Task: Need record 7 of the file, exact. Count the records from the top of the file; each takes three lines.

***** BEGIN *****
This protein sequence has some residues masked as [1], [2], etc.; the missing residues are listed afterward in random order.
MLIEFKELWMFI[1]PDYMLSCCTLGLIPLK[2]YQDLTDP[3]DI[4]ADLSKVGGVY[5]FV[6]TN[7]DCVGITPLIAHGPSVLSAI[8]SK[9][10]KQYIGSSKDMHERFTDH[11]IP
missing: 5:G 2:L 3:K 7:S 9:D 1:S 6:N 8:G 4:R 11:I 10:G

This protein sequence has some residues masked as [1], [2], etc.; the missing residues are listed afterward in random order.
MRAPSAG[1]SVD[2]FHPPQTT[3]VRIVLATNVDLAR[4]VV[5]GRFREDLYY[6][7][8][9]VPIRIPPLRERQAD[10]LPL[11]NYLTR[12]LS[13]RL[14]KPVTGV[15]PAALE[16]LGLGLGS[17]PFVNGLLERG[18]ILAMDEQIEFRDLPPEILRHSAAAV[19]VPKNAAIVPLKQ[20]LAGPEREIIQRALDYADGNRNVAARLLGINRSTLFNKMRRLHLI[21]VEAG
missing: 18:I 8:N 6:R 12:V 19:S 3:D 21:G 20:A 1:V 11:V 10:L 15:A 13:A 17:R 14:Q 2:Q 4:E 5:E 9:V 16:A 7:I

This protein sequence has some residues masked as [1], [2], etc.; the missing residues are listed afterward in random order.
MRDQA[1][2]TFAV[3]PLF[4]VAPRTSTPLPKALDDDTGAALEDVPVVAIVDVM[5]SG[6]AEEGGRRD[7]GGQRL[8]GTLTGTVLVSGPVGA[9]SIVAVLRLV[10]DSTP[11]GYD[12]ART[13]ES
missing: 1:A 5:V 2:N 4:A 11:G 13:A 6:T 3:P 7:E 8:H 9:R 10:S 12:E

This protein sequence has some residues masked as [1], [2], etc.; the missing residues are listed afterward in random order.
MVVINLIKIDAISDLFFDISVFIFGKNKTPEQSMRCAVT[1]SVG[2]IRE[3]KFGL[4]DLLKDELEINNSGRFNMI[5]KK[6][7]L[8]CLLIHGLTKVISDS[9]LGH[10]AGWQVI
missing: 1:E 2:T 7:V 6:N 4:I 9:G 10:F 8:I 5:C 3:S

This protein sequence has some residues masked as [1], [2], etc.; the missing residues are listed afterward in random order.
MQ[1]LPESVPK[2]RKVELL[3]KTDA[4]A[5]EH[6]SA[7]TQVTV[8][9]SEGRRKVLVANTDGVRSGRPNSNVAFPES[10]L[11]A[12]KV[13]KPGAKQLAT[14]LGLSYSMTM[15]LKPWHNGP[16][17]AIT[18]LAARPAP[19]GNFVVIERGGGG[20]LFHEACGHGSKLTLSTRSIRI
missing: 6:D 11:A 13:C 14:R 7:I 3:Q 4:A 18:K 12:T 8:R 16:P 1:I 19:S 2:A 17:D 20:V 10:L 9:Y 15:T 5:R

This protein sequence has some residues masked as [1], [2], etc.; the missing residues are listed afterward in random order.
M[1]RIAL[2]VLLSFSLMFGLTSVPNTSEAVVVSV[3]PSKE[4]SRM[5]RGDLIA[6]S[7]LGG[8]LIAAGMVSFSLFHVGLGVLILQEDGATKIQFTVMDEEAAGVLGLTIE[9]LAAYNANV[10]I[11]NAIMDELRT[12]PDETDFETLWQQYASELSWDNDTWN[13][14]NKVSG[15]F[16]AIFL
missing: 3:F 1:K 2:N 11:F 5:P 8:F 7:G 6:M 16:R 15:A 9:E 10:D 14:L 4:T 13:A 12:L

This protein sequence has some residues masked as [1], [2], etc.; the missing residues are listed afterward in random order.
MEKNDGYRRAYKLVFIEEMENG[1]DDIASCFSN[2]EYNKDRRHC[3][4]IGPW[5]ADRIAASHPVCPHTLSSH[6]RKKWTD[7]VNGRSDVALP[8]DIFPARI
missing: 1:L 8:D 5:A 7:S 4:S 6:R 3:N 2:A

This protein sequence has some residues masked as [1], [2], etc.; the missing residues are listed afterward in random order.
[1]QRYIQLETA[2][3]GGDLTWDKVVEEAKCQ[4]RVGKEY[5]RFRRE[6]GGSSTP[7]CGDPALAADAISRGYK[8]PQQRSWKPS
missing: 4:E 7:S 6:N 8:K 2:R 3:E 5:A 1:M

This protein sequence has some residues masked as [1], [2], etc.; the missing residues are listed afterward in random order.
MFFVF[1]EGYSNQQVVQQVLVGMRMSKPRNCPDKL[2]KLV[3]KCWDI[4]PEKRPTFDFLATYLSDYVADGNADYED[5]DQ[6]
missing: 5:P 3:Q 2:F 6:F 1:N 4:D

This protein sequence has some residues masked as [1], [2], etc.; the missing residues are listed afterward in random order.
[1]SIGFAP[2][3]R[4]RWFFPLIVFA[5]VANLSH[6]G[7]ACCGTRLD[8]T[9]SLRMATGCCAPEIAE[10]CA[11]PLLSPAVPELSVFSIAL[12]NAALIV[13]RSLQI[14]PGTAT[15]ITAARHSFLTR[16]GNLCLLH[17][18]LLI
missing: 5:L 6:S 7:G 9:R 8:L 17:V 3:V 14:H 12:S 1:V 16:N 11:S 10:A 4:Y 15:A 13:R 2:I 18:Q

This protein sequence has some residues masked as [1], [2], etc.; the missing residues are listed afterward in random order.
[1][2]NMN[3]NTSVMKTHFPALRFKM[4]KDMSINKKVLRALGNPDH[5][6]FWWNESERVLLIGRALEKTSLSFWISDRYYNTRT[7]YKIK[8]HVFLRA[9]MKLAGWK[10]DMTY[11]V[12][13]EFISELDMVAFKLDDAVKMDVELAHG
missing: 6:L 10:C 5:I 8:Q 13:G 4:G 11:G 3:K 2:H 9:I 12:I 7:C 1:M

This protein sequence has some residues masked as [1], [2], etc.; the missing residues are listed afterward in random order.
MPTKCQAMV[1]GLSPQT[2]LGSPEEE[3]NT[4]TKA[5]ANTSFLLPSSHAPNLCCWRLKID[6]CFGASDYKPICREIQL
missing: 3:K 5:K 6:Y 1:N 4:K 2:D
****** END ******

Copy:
This protein sequence has some residues masked as [1], [2], etc.; the missing residues are listed afterward in random order.
MEKNDGYRRAYKLVFIEEMENG[1]DDIASCFSN[2]EYNKDRRHC[3][4]IGPW[5]ADRIAASHPVCPHTLSSH[6]RKKWTD[7]VNGRSDVALP[8]DIFPARI
missing: 1:L 8:D 5:A 7:S 4:S 6:R 3:N 2:A